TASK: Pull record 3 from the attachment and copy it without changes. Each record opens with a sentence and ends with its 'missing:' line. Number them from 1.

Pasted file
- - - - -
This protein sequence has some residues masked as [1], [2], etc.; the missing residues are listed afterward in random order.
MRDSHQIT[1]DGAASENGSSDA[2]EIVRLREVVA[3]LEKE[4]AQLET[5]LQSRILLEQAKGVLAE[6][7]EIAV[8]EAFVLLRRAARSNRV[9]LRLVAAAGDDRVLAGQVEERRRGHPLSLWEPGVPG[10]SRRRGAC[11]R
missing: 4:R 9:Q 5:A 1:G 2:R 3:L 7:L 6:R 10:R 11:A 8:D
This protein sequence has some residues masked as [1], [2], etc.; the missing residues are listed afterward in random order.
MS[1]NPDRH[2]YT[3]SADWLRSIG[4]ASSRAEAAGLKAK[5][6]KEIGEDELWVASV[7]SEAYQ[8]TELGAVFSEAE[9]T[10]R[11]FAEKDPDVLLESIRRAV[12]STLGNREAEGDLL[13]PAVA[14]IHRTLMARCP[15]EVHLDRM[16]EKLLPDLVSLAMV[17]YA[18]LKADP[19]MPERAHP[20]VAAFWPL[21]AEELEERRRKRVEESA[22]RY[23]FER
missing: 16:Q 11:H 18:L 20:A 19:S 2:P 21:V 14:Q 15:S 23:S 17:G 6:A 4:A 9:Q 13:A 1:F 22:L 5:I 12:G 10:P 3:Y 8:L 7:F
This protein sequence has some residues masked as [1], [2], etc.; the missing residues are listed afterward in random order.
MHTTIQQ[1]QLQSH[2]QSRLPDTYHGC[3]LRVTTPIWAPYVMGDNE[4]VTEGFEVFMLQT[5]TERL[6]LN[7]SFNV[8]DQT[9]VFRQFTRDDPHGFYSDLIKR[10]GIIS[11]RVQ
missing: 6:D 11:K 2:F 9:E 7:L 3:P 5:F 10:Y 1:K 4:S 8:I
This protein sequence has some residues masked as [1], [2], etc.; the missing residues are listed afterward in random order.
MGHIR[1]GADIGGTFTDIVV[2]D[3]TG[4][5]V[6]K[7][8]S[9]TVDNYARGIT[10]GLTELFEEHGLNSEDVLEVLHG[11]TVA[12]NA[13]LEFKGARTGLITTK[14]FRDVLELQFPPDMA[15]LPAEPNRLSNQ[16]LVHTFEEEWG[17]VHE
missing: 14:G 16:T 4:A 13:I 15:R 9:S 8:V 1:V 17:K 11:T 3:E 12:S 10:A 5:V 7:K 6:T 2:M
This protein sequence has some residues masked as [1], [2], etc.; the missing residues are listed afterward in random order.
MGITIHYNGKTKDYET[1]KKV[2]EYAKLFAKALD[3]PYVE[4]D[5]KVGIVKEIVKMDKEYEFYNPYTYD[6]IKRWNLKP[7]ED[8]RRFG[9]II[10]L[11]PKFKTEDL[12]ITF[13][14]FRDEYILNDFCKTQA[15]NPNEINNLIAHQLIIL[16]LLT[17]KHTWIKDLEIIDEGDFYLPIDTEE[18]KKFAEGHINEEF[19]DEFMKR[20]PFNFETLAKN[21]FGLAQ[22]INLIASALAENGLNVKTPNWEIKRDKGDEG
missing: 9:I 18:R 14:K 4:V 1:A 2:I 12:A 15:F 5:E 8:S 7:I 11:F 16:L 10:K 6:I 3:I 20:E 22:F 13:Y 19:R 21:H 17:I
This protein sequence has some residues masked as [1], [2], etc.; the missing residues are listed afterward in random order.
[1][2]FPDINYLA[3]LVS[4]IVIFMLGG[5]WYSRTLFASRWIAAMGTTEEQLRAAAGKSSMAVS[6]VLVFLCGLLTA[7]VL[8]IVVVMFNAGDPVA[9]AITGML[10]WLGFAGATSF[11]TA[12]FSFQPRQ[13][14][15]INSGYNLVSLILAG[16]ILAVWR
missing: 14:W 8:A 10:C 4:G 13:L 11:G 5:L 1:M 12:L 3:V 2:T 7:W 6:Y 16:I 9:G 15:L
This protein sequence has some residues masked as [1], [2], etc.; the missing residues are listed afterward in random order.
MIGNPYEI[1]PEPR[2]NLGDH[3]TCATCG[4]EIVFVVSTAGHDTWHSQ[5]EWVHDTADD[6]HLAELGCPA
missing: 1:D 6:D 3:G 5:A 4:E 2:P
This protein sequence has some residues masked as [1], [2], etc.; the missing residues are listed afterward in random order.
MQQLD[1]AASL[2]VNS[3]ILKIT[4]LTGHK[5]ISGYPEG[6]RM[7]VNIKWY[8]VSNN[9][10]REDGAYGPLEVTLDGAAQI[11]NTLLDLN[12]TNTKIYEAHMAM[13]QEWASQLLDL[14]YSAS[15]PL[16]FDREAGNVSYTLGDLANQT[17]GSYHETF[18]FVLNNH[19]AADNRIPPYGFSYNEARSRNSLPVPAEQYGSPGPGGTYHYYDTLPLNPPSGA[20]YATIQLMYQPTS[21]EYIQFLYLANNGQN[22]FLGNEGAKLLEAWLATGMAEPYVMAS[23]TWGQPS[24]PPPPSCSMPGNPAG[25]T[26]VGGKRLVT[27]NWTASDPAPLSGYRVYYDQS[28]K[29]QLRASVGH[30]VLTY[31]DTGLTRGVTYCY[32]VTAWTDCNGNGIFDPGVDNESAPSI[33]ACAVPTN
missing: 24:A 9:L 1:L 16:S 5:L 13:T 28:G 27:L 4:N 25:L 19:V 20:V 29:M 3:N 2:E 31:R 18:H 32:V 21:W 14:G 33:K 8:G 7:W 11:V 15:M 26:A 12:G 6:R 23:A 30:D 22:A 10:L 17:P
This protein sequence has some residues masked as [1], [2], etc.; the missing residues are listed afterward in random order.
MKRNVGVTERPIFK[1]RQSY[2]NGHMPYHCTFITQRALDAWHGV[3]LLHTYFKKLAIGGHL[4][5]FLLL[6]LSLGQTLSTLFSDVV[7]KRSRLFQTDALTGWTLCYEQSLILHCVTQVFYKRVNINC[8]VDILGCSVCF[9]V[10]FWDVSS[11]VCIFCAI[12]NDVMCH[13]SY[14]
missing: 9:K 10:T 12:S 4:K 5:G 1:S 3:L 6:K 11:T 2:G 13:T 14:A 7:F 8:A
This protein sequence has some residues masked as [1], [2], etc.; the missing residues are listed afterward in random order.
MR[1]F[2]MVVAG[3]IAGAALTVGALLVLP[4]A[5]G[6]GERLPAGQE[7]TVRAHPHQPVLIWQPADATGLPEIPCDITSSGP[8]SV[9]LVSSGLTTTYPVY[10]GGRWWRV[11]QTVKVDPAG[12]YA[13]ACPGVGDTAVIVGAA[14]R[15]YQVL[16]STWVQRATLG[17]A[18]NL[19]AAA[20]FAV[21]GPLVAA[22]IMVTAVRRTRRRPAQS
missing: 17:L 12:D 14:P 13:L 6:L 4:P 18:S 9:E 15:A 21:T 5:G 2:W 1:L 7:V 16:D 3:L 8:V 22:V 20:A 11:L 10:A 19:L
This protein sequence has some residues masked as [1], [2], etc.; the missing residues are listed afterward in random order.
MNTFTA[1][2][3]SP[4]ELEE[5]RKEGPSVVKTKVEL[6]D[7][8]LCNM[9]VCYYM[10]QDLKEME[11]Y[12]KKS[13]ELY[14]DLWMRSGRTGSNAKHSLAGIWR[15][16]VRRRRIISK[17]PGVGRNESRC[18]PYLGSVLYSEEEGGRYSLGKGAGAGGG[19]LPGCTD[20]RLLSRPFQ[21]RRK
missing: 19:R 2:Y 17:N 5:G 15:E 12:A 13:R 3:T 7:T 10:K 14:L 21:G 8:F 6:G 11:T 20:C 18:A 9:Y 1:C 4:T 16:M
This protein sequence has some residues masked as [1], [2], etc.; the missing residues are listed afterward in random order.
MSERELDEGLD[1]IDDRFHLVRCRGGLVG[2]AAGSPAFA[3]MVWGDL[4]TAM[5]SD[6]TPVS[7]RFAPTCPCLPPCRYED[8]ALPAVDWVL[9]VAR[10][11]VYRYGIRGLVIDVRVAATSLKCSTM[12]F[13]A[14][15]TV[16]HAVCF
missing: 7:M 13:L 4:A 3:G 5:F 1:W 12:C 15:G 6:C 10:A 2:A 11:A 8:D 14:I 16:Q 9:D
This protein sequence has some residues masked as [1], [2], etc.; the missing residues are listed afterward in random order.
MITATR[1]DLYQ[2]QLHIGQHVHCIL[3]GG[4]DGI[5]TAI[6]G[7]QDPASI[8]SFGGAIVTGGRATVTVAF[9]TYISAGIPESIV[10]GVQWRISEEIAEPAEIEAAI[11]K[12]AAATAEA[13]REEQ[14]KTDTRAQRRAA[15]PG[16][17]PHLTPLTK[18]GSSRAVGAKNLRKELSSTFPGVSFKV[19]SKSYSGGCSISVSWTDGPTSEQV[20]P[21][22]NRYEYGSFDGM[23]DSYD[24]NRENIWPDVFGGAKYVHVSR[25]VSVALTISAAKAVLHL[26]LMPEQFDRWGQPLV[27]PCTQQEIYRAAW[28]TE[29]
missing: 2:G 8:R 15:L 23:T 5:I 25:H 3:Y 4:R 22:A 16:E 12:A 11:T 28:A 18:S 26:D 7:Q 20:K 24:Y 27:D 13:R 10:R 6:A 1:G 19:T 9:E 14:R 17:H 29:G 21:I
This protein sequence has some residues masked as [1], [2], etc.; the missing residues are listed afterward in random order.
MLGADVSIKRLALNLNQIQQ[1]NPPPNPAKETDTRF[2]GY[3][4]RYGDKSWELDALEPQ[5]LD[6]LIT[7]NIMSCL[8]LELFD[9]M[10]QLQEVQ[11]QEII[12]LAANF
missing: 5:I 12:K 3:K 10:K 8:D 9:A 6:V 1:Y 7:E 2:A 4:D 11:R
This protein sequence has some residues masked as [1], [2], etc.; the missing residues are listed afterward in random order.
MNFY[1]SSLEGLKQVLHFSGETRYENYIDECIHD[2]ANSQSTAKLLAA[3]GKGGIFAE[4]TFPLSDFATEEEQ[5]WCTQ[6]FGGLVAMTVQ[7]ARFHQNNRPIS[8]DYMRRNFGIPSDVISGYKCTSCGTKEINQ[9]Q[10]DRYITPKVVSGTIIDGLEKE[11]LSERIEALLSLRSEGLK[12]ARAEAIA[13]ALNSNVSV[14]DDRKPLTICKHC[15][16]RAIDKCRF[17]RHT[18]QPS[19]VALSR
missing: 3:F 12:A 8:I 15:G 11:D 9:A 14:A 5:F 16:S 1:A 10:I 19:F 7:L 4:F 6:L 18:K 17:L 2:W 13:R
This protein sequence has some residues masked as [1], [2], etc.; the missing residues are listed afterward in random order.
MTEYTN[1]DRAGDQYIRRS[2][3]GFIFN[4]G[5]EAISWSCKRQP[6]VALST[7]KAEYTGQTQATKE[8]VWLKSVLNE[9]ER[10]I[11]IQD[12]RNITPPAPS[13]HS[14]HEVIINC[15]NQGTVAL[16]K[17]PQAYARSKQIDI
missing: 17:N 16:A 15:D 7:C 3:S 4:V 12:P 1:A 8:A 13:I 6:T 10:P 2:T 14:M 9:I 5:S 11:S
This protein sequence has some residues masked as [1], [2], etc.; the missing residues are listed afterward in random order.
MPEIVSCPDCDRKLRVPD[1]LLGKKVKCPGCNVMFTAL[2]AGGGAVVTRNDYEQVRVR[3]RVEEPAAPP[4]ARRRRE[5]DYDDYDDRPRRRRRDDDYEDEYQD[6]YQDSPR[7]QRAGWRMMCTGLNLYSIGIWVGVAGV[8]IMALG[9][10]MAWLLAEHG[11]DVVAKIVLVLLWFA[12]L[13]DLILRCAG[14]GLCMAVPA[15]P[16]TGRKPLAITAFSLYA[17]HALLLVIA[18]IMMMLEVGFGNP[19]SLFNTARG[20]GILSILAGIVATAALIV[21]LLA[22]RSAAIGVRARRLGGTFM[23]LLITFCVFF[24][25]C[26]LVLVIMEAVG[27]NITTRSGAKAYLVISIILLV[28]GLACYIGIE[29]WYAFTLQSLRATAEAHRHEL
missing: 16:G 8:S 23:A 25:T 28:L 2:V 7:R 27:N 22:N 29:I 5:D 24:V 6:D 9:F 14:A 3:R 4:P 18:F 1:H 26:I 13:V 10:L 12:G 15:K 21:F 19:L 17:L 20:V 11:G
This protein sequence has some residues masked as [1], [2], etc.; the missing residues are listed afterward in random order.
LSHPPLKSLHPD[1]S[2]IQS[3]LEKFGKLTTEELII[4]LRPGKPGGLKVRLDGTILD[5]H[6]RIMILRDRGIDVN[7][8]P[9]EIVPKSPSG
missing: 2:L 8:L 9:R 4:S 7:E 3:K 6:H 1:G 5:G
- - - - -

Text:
This protein sequence has some residues masked as [1], [2], etc.; the missing residues are listed afterward in random order.
MHTTIQQ[1]QLQSH[2]QSRLPDTYHGC[3]LRVTTPIWAPYVMGDNE[4]VTEGFEVFMLQT[5]TERL[6]LN[7]SFNV[8]DQT[9]VFRQFTRDDPHGFYSDLIKR[10]GIIS[11]RVQ
missing: 6:D 11:K 2:F 9:E 7:L 3:P 5:F 10:Y 1:K 4:S 8:I